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Sonic's Moves: Light Speed


Emerald Chaos
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Sonic Moves: Light Speed Dash/Attack

Hey guys, here's the first in what I'm hoping are gonna be a variety of topics that I'll make, where I'll look at the
application of various mechanics in the Sonic series. Specifically, the moves which Sonic and friends have, what games they
appeared in, how they work and my opinion of its function. Whether they add or detract from the overall experience.

The first I'm taking a look at is the light speed dash and its bretheren, the light speed attack. As we know, the light
speed dash is a move that lets Sonic dash along a trail of rings. Thus far, every implementation of the move has had huge
issues and on top of that, the very concept of the move feels flawed to me as it inherently seems to involve railroading and attempting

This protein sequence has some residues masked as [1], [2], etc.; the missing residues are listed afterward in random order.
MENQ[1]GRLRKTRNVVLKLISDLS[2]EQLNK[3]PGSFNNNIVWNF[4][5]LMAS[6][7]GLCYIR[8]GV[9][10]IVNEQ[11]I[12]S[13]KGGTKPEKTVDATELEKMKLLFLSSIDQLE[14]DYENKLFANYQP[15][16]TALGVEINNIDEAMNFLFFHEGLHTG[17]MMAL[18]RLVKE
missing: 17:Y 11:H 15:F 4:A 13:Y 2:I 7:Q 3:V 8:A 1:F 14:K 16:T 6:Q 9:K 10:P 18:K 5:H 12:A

to hide bad level design. I'll now go into the games that feature mechanics, covering the ones that had the biggest changes
for it.

Sonic Adventure 1 is probably the worst usage of the light speed dash by a wide margin, and it will probably be the one
that I spend most time on. Since I'll mostly cover the ideas behind the move here.
You completely break your flow by sitting and charging a spin dash. When the light speed dash is fully charged, Sonic stops
spinning and is covered in a blue glow. He can't spin again until you release the light dash, and his speed is reduced.
Stopping to charge is a huge problem, the charge time is ridiculous, and someone on the dev team obviously knew that,
because there's an upgrade that's SOLE PURPOSE is to reduce the charge time, and you can get the upgrade immediately after
picking up the light speed shoes. 


There's no synergy with Sonic's moveset, and it's not especially fun or satisfying to do. When you release it after it's
fully charged, you do a short dash in a straight line and come to a hard stop. You would have thought they would've given
you some incentive to use it outside of the specific trails of rings that exist but there's essentially no reward for
charging it unless you're specifically wanting to use the dash along rings, the game has very few of these, and even when